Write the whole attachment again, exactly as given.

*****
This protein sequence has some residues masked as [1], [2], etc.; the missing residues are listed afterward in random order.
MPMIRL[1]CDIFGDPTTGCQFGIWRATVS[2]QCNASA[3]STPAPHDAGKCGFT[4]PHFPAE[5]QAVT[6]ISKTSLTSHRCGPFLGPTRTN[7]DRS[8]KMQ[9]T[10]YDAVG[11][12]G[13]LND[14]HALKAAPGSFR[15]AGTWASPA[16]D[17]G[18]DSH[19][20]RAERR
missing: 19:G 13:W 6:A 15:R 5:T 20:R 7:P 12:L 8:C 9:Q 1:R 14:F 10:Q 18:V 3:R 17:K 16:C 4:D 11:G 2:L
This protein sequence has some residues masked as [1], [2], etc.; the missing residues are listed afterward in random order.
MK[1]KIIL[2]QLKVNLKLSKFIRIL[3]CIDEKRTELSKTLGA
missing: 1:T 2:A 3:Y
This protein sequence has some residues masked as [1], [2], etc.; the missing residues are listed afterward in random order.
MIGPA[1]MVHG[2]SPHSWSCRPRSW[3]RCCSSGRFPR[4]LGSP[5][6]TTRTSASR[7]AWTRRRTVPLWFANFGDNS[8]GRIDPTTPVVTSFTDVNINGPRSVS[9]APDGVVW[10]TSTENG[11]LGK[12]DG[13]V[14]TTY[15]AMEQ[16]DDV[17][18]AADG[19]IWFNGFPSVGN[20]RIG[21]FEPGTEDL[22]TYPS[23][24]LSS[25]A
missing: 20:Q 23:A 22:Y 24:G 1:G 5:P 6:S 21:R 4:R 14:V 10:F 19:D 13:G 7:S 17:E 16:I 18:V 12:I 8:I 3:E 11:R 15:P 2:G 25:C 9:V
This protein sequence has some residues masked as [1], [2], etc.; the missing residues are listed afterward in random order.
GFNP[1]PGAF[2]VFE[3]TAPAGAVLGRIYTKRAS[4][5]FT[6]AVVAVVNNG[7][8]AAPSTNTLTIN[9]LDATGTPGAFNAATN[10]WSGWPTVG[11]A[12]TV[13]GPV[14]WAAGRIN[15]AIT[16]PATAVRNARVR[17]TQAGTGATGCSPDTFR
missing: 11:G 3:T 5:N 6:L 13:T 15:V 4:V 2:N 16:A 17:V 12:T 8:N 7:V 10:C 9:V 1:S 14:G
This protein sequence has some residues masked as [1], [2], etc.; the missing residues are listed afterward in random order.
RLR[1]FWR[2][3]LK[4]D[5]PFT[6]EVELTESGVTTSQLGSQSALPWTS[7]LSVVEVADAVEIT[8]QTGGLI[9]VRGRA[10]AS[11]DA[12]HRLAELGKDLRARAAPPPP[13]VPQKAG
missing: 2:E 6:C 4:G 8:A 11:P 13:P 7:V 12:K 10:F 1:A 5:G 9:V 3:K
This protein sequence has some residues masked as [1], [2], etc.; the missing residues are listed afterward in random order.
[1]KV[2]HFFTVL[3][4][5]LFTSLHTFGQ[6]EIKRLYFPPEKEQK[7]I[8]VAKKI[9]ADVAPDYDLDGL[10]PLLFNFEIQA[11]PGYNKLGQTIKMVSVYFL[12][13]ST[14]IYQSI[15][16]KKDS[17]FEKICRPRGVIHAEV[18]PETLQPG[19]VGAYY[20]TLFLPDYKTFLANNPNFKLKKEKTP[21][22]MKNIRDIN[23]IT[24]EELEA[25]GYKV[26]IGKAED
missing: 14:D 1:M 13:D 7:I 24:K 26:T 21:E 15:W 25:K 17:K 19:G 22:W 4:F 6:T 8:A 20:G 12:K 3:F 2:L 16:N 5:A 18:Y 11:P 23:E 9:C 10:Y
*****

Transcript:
This protein sequence has some residues masked as [1], [2], etc.; the missing residues are listed afterward in random order.
MPMIRL[1]CDIFGDPTTGCQFGIWRATVS[2]QCNASA[3]STPAPHDAGKCGFT[4]PHFPAE[5]QAVT[6]ISKTSLTSHRCGPFLGPTRTN[7]DRS[8]KMQ[9]T[10]YDAVG[11][12]G[13]LND[14]HALKAAPGSFR[15]AGTWASPA[16]D[17]G[18]DSH[19][20]RAERR
missing: 19:G 13:W 6:A 15:R 5:T 20:R 7:P 12:L 8:C 9:Q 1:R 14:F 10:Q 18:V 3:R 17:K 16:C 4:D 11:G 2:L
This protein sequence has some residues masked as [1], [2], etc.; the missing residues are listed afterward in random order.
MK[1]KIIL[2]QLKVNLKLSKFIRIL[3]CIDEKRTELSKTLGA
missing: 1:T 2:A 3:Y
This protein sequence has some residues masked as [1], [2], etc.; the missing residues are listed afterward in random order.
MIGPA[1]MVHG[2]SPHSWSCRPRSW[3]RCCSSGRFPR[4]LGSP[5][6]TTRTSASR[7]AWTRRRTVPLWFANFGDNS[8]GRIDPTTPVVTSFTDVNINGPRSVS[9]APDGVVW[10]TSTENG[11]LGK[12]DG[13]V[14]TTY[15]AMEQ[16]DDV[17][18]AADG[19]IWFNGFPSVGN[20]RIG[21]FEPGTEDL[22]TYPS[23][24]LSS[25]A
missing: 20:Q 23:A 22:Y 24:G 1:G 5:P 6:S 21:R 4:R 14:V 10:F 19:D 13:G 7:S 17:E 16:I 18:V 12:I 8:I 3:E 11:R 15:P 2:G 25:C 9:V
This protein sequence has some residues masked as [1], [2], etc.; the missing residues are listed afterward in random order.
GFNP[1]PGAF[2]VFE[3]TAPAGAVLGRIYTKRAS[4][5]FT[6]AVVAVVNNG[7][8]AAPSTNTLTIN[9]LDATGTPGAFNAATN[10]WSGWPTVG[11]A[12]TV[13]GPV[14]WAAGRIN[15]AIT[16]PATAVRNARVR[17]TQAGTGATGCSPDTFR
missing: 11:G 3:T 5:N 6:L 13:T 15:V 4:V 2:N 16:A 17:V 12:T 8:N 7:V 10:C 9:V 1:S 14:G
This protein sequence has some residues masked as [1], [2], etc.; the missing residues are listed afterward in random order.
RLR[1]FWR[2][3]LK[4]D[5]PFT[6]EVELTESGVTTSQLGSQSALPWTS[7]LSVVEVADAVEIT[8]QTGGLI[9]VRGRA[10]AS[11]DA[12]HRLAELGKDLRARAAPPPP[13]VPQKAG
missing: 2:E 6:C 4:G 8:A 11:P 13:P 7:V 12:K 10:F 1:A 5:G 9:V 3:K
This protein sequence has some residues masked as [1], [2], etc.; the missing residues are listed afterward in random order.
[1]KV[2]HFFTVL[3][4][5]LFTSLHTFGQ[6]EIKRLYFPPEKEQK[7]I[8]VAKKI[9]ADVAPDYDLDGL[10]PLLFNFEIQA[11]PGYNKLGQTIKMVSVYFL[12][13]ST[14]IYQSI[15][16]KKDS[17]FEKICRPRGVIHAEV[18]PETLQPG[19]VGAYY[20]TLFLPDYKTFLANNPNFKLKKEKTP[21][22]MKNIRDIN[23]IT[24]EELEA[25]GYKV[26]IGKAED
missing: 14:D 1:M 13:D 7:I 24:K 26:T 21:E 15:W 25:K 17:K 19:G 22:W 4:F 6:T 8:A 20:G 12:K 3:F 2:L 16:N 5:A 18:Y 11:P 23:E 9:C 10:Y